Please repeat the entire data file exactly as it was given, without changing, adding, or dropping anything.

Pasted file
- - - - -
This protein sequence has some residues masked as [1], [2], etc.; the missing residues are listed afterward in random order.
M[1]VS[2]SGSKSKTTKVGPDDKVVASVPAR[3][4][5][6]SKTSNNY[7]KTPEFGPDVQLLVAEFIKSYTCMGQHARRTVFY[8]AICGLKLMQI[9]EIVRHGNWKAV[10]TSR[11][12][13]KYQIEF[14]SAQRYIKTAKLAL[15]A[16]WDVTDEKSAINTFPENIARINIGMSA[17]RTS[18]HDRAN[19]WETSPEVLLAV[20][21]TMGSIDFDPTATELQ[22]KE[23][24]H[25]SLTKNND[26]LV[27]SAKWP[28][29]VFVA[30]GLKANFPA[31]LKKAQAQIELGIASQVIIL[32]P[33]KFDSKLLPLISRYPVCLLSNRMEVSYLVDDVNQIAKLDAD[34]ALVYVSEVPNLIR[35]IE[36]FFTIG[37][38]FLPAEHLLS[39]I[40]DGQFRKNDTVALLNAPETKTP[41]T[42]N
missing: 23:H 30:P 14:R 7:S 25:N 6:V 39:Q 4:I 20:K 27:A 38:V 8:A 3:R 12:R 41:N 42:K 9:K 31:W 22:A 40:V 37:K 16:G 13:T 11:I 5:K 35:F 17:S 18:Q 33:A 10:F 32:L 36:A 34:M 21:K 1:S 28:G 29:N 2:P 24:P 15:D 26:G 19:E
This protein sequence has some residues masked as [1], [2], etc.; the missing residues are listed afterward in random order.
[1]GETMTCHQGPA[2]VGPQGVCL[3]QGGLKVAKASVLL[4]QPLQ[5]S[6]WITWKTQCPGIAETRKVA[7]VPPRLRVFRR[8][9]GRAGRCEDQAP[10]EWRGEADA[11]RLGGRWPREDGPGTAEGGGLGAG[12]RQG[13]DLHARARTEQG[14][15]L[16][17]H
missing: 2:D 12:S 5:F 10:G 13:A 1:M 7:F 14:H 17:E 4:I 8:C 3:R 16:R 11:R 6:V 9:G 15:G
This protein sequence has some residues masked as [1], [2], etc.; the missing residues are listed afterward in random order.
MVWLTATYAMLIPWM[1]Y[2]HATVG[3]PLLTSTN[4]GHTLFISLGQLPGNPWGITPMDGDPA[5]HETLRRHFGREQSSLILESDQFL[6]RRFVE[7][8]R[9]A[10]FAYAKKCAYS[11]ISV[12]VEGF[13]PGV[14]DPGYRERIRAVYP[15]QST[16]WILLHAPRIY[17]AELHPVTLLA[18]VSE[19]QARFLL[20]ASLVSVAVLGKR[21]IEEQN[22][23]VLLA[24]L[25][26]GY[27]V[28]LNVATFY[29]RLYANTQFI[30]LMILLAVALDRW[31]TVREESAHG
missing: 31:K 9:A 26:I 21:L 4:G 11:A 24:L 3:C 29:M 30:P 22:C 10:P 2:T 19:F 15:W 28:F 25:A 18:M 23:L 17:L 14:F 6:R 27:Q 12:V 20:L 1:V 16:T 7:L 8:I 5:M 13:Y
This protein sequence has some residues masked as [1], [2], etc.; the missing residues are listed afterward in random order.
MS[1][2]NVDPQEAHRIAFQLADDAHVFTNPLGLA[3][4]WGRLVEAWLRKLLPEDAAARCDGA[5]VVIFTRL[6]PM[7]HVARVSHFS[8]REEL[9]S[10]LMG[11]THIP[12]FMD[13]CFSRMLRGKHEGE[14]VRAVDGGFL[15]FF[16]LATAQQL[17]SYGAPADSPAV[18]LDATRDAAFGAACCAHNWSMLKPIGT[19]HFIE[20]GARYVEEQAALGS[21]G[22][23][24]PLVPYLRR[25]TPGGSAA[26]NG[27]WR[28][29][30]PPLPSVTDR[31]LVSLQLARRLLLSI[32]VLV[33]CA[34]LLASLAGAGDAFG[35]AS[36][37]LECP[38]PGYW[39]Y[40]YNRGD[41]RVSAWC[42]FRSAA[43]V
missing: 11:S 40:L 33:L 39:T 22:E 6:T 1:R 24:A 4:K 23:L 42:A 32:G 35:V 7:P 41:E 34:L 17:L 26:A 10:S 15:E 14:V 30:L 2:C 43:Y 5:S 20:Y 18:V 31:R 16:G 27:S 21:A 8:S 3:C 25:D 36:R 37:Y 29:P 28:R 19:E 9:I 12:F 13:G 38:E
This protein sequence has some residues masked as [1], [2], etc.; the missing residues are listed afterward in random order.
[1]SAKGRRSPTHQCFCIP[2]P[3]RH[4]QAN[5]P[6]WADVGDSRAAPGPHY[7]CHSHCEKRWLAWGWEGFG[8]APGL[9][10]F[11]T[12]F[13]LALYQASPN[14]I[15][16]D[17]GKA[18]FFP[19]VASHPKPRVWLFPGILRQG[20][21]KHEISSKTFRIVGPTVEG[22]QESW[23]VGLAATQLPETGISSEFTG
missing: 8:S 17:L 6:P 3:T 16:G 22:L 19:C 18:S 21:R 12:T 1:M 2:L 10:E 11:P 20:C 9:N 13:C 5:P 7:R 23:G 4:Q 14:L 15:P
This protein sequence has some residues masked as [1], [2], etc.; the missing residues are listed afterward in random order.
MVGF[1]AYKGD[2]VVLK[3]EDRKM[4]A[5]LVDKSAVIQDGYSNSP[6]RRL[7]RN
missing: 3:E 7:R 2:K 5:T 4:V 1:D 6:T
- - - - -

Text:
This protein sequence has some residues masked as [1], [2], etc.; the missing residues are listed afterward in random order.
M[1]VS[2]SGSKSKTTKVGPDDKVVASVPAR[3][4][5][6]SKTSNNY[7]KTPEFGPDVQLLVAEFIKSYTCMGQHARRTVFY[8]AICGLKLMQI[9]EIVRHGNWKAV[10]TSR[11][12][13]KYQIEF[14]SAQRYIKTAKLAL[15]A[16]WDVTDEKSAINTFPENIARINIGMSA[17]RTS[18]HDRAN[19]WETSPEVLLAV[20][21]TMGSIDFDPTATELQ[22]KE[23][24]H[25]SLTKNND[26]LV[27]SAKWP[28][29]VFVA[30]GLKANFPA[31]LKKAQAQIELGIASQVIIL[32]P[33]KFDSKLLPLISRYPVCLLSNRMEVSYLVDDVNQIAKLDAD[34]ALVYVSEVPNLIR[35]IE[36]FFTIG[37][38]FLPAEHLLS[39]I[40]DGQFRKNDTVALLNAPETKTP[41]T[42]N
missing: 23:H 30:P 14:R 7:S 25:N 6:V 39:Q 4:I 20:K 27:A 38:V 8:A 3:R 12:R 41:N 42:K 9:K 31:W 22:A 40:V 37:K 16:G 13:T 11:I 5:K 35:F 17:S 18:Q 33:A 10:F 32:L 36:A 34:M 21:K 1:S 28:G 29:N 2:P 24:P 15:D 26:G 19:E
This protein sequence has some residues masked as [1], [2], etc.; the missing residues are listed afterward in random order.
[1]GETMTCHQGPA[2]VGPQGVCL[3]QGGLKVAKASVLL[4]QPLQ[5]S[6]WITWKTQCPGIAETRKVA[7]VPPRLRVFRR[8][9]GRAGRCEDQAP[10]EWRGEADA[11]RLGGRWPREDGPGTAEGGGLGAG[12]RQG[13]DLHARARTEQG[14][15]L[16][17]H
missing: 2:D 12:S 5:F 10:G 13:A 1:M 7:F 14:H 17:E 4:I 8:C 3:R 16:R 11:R 6:V 9:G 15:G
This protein sequence has some residues masked as [1], [2], etc.; the missing residues are listed afterward in random order.
MVWLTATYAMLIPWM[1]Y[2]HATVG[3]PLLTSTN[4]GHTLFISLGQLPGNPWGITPMDGDPA[5]HETLRRHFGREQSSLILESDQFL[6]RRFVE[7][8]R[9]A[10]FAYAKKCAYS[11]ISV[12]VEGF[13]PGV[14]DPGYRERIRAVYP[15]QST[16]WILLHAPRIY[17]AELHPVTLLA[18]VSE[19]QARFLL[20]ASLVSVAVLGKR[21]IEEQN[22][23]VLLA[24]L[25][26]GY[27]V[28]LNVATFY[29]RLYANTQFI[30]LMILLAVALDRW[31]TVREESAHG
missing: 31:K 9:A 26:I 21:L 4:G 11:A 24:L 3:C 29:M 30:P 22:C 10:P 2:T 19:F 15:W 28:F 25:A 18:M 23:L 17:L 14:F 6:R 27:Q 12:V 20:L 1:V 16:T 7:L 8:I 5:M 13:Y
This protein sequence has some residues masked as [1], [2], etc.; the missing residues are listed afterward in random order.
MS[1][2]NVDPQEAHRIAFQLADDAHVFTNPLGLA[3][4]WGRLVEAWLRKLLPEDAAARCDGA[5]VVIFTRL[6]PM[7]HVARVSHFS[8]REEL[9]S[10]LMG[11]THIP[12]FMD[13]CFSRMLRGKHEGE[14]VRAVDGGFL[15]FF[16]LATAQQL[17]SYGAPADSPAV[18]LDATRDAAFGAACCAHNWSMLKPIGT[19]HFIE[20]GARYVEEQAALGS[21]G[22][23][24]PLVPYLRR[25]TPGGSAA[26]NG[27]WR[28][29][30]PPLPSVTDR[31]LVSLQLARRLLLSI[32]VLV[33]CA[34]LLASLAGAGDAFG[35]AS[36][37]LECP[38]PGYW[39]Y[40]YNRGD[41]RVSAWC[42]FRSAA[43]V
missing: 11:S 40:L 33:L 39:T 22:E 6:T 1:R 24:A 4:K 23:L 42:A 32:G 35:V 7:P 41:E 34:L 17:L 26:A 10:S 15:E 14:V 30:L 2:C 43:Y 5:S 20:Y 18:V 31:R 16:G 27:S 21:A 8:S 3:C 25:D 36:R 37:Y 29:P 28:R 19:E 9:I 12:F 13:G 38:E
This protein sequence has some residues masked as [1], [2], etc.; the missing residues are listed afterward in random order.
[1]SAKGRRSPTHQCFCIP[2]P[3]RH[4]QAN[5]P[6]WADVGDSRAAPGPHY[7]CHSHCEKRWLAWGWEGFG[8]APGL[9][10]F[11]T[12]F[13]LALYQASPN[14]I[15][16]D[17]GKA[18]FFP[19]VASHPKPRVWLFPGILRQG[20][21]KHEISSKTFRIVGPTVEG[22]QESW[23]VGLAATQLPETGISSEFTG
missing: 8:S 17:L 6:P 3:T 16:G 22:L 19:C 18:S 21:R 12:T 1:M 2:L 10:E 11:P 20:C 9:N 13:C 5:P 7:R 23:G 4:Q 14:L 15:P
This protein sequence has some residues masked as [1], [2], etc.; the missing residues are listed afterward in random order.
MVGF[1]AYKGD[2]VVLK[3]EDRKM[4]A[5]LVDKSAVIQDGYSNSP[6]RRL[7]RN
missing: 3:E 7:R 2:K 5:T 4:V 1:D 6:T